Crow happened one day to watch as a fish was snatched up from the river by a small grey bird.

‘Who are you?’ Crow demanded of the little fisher.

‘I am Kingfisher,’ the small bird answered proudly.

Crow was not impressed. He stretched out his wings in the breaking light of the day to show off his iridescent plumage in the sun’s first rays. ‘No, no, no,’ he cawed. ‘I am far larger than you, and my feathers are far more opulent. It is clear that I am king.’

‘Your size is greater than mine and your plumage more striking,’ admitted the small, dull-coloured bird, ‘but I am king of the fishers,’ he insisted.

‘King of the fishers? Hah! I am also the superior fisher,’ declared Crow. ‘That grayling you just caught was tiny. I can do much, much better than that. I will show you.’ Crow told Kingfisher to meet him downstream. ‘Give me five minutes to change out of my feathers,’ he said. ‘I will be with my friends but I’ll let you know when I’m ready and you can watch me in the river.’

Dragonfly flashed past Kingfisher. ‘Pay no heed to Crow,’ she whispered. ‘All he ever fishes for are compliments.’ But her words were whisked away by the wind.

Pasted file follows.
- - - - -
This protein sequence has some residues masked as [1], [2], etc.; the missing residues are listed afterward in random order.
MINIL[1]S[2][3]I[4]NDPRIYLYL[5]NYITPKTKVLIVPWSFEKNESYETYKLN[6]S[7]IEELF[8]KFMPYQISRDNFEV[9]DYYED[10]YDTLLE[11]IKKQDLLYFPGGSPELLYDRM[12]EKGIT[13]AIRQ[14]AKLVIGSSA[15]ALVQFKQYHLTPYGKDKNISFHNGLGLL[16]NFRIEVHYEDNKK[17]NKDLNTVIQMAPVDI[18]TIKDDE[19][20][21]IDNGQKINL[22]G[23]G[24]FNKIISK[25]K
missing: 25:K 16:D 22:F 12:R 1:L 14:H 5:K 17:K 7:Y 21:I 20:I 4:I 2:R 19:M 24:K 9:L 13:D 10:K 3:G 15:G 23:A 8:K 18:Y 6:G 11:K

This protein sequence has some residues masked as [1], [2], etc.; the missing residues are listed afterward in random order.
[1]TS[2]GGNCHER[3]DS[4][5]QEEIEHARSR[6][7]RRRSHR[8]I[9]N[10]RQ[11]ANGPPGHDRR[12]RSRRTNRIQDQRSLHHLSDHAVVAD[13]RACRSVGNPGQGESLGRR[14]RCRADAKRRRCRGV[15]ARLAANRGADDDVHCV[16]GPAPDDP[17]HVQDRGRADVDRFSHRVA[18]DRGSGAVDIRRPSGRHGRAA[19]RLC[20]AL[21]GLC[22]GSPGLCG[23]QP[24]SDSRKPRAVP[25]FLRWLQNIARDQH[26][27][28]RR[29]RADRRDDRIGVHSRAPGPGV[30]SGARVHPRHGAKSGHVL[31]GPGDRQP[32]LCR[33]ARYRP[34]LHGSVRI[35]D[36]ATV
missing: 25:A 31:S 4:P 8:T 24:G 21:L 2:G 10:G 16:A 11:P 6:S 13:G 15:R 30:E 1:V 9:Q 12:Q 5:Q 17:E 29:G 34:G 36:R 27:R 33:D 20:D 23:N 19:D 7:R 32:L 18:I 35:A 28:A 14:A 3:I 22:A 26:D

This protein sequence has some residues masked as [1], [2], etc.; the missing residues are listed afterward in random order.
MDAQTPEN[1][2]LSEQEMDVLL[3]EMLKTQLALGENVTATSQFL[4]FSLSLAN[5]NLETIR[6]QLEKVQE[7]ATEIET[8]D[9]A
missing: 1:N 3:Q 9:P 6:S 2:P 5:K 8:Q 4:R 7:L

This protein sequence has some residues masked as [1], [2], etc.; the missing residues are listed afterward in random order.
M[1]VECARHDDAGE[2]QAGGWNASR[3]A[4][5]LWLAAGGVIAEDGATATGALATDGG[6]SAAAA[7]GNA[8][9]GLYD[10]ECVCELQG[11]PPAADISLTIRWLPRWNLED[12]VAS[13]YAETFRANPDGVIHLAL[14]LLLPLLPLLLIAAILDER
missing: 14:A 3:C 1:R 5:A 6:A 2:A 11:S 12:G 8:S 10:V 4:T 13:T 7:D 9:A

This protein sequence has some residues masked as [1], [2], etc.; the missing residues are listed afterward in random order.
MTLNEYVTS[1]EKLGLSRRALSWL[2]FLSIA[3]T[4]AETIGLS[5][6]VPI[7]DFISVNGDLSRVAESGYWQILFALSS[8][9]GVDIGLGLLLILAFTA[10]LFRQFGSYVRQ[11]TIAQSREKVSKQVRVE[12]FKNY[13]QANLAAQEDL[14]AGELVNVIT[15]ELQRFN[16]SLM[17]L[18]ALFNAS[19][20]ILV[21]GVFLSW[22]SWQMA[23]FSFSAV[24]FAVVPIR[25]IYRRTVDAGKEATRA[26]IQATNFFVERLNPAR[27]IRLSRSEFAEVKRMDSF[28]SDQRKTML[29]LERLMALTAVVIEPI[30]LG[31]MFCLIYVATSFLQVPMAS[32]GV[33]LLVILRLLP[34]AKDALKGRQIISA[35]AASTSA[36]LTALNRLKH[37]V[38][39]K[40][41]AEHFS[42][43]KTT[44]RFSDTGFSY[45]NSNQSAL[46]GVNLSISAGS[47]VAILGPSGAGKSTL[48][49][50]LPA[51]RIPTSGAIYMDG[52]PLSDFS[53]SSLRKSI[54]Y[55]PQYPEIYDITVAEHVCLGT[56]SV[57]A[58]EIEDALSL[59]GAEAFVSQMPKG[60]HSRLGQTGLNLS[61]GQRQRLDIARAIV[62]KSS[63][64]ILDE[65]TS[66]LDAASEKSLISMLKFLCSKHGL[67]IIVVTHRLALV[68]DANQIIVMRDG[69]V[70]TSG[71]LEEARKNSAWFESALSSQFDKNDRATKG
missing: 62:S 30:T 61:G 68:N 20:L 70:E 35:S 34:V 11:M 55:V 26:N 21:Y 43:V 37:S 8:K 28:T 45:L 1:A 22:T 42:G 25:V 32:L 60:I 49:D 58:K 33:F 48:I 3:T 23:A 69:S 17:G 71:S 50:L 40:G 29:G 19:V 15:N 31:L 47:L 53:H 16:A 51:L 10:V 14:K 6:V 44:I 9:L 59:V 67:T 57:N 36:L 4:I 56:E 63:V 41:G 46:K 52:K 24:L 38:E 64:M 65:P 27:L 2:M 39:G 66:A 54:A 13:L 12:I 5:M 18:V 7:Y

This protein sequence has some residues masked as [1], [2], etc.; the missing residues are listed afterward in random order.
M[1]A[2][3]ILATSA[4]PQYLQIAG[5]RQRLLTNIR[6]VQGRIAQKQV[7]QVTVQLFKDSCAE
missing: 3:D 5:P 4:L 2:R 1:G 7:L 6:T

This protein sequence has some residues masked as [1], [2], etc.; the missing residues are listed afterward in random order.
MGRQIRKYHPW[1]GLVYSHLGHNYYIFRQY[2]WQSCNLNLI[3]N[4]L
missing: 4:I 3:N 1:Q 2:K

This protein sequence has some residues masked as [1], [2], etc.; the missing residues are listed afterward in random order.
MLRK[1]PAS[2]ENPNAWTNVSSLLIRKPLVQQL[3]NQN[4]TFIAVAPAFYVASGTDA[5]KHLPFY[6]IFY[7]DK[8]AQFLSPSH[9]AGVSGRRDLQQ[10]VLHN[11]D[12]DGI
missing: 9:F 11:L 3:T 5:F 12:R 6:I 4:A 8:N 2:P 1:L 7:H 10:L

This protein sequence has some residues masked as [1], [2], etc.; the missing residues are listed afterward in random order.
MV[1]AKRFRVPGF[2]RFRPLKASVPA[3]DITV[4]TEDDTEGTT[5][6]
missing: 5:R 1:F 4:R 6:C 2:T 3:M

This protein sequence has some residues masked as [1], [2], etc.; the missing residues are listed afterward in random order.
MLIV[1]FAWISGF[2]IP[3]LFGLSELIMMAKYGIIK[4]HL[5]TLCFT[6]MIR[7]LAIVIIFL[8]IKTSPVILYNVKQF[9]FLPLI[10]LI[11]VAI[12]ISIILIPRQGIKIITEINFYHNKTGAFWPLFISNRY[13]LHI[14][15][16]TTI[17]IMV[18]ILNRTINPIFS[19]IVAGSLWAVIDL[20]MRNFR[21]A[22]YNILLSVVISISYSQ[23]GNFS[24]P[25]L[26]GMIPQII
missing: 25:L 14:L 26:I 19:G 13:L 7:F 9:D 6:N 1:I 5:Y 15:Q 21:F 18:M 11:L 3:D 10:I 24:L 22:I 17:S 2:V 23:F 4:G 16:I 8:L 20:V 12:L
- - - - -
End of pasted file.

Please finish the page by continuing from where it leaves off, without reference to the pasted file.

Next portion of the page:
Cunning Crow flew down to where the swimmers were changing into their black neoprene wetsuits. Five minutes later, the sceptical Kingfisher flew downstream and tucked himself away in the reeds. To protect the modesty of Crow and his friends, he politely directed his gaze across the water while he waited for them to finish getting changed. Although he did not look at the corvids, he was certain that he recognised them by their crowing:

‘I swam five kilometres last week,’ cawed one.

‘I swam by moonlight,’ said another.

‘I swam skins when the water was just five degrees,’ a third one crowed.